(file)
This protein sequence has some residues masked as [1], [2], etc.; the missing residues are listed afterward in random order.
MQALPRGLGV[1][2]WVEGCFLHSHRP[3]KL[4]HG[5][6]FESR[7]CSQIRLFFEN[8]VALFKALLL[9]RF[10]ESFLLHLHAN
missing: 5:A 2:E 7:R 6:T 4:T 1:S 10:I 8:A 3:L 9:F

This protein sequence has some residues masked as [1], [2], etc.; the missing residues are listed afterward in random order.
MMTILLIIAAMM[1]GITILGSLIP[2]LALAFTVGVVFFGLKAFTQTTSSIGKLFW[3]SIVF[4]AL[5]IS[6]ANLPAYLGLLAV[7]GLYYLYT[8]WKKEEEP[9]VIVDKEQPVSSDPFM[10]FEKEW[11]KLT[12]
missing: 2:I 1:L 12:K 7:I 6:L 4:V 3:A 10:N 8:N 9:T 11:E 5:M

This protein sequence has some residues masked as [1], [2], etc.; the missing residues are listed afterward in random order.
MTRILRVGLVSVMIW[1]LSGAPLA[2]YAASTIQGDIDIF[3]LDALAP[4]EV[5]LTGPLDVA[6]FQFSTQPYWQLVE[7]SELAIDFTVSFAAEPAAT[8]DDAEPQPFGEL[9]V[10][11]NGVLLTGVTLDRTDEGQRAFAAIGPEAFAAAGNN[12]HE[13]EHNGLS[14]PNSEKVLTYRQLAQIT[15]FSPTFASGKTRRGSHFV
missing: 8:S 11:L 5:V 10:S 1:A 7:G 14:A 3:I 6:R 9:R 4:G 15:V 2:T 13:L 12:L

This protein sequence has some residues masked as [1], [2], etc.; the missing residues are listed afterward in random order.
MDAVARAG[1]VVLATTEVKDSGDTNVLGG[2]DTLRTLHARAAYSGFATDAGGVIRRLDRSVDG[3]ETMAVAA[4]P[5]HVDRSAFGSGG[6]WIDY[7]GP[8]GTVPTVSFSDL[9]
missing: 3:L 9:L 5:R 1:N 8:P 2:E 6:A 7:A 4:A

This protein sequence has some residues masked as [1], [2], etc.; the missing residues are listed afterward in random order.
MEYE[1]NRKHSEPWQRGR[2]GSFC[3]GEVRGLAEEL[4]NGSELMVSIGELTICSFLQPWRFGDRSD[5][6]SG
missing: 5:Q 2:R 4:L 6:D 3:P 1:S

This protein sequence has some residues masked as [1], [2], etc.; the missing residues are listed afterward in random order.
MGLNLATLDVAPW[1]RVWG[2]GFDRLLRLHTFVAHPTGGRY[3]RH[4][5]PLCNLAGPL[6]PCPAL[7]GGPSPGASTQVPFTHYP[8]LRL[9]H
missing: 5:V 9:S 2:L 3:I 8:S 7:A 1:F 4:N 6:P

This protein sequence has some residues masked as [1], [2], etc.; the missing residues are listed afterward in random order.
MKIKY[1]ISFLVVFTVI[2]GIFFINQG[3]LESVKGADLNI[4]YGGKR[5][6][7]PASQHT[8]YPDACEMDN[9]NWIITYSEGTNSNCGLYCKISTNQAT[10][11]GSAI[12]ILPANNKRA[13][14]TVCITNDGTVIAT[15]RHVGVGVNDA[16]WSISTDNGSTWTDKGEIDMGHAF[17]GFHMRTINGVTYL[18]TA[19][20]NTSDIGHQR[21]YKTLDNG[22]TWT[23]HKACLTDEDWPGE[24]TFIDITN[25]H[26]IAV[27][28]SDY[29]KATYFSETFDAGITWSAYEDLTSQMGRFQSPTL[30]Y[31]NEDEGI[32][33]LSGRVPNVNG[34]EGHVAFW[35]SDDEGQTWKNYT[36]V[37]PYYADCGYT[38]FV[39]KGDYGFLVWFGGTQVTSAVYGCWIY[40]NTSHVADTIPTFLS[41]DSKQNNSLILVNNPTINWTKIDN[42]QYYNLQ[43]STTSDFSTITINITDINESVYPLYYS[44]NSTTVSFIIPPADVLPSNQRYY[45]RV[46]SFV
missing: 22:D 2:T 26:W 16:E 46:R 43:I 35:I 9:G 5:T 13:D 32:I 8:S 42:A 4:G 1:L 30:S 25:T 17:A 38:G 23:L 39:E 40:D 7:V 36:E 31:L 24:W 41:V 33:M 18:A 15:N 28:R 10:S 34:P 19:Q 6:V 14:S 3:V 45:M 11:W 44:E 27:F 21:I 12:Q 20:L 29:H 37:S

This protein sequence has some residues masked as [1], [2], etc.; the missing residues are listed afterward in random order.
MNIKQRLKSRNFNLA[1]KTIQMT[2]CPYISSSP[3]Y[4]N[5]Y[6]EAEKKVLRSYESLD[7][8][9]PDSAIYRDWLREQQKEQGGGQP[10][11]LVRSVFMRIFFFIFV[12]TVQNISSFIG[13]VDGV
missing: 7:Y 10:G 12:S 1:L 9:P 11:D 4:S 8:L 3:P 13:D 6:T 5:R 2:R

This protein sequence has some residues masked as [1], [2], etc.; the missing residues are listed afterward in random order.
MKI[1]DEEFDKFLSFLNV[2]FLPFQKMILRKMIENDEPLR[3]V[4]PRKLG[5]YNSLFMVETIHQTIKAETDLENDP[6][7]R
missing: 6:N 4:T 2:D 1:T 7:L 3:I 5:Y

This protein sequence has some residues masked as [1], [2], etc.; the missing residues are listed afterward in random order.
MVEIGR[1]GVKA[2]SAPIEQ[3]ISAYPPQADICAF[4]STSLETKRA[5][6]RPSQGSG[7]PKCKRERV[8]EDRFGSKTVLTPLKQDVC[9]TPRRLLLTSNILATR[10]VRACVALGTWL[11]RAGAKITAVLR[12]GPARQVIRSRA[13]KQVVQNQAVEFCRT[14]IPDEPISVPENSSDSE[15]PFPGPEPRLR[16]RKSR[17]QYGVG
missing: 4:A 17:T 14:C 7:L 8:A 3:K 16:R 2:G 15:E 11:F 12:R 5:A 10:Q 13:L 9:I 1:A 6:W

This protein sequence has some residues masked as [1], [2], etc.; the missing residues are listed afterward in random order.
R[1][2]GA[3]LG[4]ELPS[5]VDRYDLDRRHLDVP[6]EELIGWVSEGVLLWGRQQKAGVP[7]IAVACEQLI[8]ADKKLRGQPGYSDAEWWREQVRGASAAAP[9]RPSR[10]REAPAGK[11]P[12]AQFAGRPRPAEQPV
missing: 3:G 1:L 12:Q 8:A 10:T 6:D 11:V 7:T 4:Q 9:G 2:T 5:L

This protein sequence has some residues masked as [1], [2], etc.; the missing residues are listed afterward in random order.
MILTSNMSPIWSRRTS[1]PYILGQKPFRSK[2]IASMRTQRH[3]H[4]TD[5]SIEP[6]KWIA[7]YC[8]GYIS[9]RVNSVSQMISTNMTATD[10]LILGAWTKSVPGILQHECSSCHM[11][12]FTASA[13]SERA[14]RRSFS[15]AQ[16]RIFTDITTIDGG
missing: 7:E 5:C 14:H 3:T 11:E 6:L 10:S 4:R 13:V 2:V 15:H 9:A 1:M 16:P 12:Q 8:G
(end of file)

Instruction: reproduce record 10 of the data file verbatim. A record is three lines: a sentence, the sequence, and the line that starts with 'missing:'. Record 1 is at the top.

This protein sequence has some residues masked as [1], [2], etc.; the missing residues are listed afterward in random order.
MVEIGR[1]GVKA[2]SAPIEQ[3]ISAYPPQADICAF[4]STSLETKRA[5][6]RPSQGSG[7]PKCKRERV[8]EDRFGSKTVLTPLKQDVC[9]TPRRLLLTSNILATR[10]VRACVALGTWL[11]RAGAKITAVLR[12]GPARQVIRSRA[13]KQVVQNQAVEFCRT[14]IPDEPISVPENSSDSE[15]PFPGPEPRLR[16]RKSR[17]QYGVG
missing: 4:A 17:T 14:C 7:L 8:A 3:K 16:R 2:G 15:E 11:F 12:R 5:A 10:Q 13:L 9:I 1:A 6:W